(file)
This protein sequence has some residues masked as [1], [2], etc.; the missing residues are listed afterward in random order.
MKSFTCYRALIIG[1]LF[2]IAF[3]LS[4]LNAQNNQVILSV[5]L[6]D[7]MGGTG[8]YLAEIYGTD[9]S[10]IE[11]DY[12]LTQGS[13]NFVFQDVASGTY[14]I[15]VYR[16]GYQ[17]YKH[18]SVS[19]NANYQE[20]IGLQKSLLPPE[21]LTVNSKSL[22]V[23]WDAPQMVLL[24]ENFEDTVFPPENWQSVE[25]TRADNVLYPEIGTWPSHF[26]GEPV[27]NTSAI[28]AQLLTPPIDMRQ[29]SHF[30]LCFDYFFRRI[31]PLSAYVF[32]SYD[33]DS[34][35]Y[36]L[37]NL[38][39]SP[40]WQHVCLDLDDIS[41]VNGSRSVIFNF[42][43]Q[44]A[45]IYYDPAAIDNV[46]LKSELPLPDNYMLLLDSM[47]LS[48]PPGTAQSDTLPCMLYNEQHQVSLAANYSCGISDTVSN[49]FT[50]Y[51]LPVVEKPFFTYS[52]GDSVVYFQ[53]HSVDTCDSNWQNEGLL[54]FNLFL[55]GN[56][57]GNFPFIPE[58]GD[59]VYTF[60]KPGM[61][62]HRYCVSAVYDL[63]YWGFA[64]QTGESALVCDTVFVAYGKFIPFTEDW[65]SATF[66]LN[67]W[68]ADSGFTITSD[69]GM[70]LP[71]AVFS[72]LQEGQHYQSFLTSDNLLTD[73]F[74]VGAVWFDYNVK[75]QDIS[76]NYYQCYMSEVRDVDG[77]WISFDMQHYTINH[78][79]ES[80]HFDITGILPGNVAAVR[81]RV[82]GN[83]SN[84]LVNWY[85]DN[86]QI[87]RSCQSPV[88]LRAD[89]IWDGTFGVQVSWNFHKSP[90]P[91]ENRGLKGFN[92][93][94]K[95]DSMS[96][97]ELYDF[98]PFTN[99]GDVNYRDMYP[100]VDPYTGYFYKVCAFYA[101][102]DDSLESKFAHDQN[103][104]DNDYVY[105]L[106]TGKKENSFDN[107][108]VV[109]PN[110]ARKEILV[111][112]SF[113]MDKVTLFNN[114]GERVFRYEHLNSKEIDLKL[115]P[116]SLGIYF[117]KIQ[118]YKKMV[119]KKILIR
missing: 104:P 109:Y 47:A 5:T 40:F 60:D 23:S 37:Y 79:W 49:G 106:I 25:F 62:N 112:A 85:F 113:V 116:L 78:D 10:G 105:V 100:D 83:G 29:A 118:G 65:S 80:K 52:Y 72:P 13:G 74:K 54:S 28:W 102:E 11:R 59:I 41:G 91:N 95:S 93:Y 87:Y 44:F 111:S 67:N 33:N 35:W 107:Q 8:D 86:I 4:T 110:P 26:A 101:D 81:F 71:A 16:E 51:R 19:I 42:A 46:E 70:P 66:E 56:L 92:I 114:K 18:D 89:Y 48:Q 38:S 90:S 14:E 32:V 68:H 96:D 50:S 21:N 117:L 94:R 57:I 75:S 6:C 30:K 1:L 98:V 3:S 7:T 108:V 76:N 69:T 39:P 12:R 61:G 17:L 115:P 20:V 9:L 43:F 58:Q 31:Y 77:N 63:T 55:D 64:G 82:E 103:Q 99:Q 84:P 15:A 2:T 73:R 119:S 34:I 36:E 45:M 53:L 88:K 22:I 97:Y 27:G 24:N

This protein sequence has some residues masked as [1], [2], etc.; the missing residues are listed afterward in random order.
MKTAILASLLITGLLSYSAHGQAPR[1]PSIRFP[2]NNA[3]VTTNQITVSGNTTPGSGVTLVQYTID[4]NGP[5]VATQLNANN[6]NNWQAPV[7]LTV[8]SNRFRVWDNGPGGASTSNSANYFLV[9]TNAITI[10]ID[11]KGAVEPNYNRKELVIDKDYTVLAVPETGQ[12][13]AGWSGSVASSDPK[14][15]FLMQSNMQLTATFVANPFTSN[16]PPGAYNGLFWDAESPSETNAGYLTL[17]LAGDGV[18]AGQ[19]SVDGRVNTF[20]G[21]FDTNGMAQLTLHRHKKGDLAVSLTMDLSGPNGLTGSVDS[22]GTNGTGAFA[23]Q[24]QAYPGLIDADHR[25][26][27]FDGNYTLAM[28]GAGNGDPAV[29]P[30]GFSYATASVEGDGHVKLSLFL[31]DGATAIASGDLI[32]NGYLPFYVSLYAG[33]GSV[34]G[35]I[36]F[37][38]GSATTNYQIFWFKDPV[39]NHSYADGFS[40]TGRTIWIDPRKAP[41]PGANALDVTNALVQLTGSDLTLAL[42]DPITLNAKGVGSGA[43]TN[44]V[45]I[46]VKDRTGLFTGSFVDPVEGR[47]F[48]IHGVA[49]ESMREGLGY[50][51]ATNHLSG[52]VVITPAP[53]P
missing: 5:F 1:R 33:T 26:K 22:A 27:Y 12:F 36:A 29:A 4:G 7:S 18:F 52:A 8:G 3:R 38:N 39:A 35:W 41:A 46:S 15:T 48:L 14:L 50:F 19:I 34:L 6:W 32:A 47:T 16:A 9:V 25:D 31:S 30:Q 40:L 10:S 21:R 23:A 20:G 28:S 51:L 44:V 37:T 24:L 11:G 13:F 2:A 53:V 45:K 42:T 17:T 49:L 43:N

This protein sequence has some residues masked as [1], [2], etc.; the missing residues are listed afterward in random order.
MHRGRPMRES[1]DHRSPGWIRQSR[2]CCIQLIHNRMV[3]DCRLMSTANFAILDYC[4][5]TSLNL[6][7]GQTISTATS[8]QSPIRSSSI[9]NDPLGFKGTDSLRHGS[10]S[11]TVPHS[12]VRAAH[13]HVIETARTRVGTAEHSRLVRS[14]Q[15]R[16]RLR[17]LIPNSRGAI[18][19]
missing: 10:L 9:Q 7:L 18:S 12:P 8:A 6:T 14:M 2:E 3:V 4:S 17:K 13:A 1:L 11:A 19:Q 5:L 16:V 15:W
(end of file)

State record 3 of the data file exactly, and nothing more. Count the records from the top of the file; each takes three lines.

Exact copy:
This protein sequence has some residues masked as [1], [2], etc.; the missing residues are listed afterward in random order.
MHRGRPMRES[1]DHRSPGWIRQSR[2]CCIQLIHNRMV[3]DCRLMSTANFAILDYC[4][5]TSLNL[6][7]GQTISTATS[8]QSPIRSSSI[9]NDPLGFKGTDSLRHGS[10]S[11]TVPHS[12]VRAAH[13]HVIETARTRVGTAEHSRLVRS[14]Q[15]R[16]RLR[17]LIPNSRGAI[18][19]
missing: 10:L 9:Q 7:L 18:S 12:P 8:A 6:T 14:M 2:E 3:V 4:S 17:K 13:A 1:L 11:A 19:Q 5:L 16:V 15:W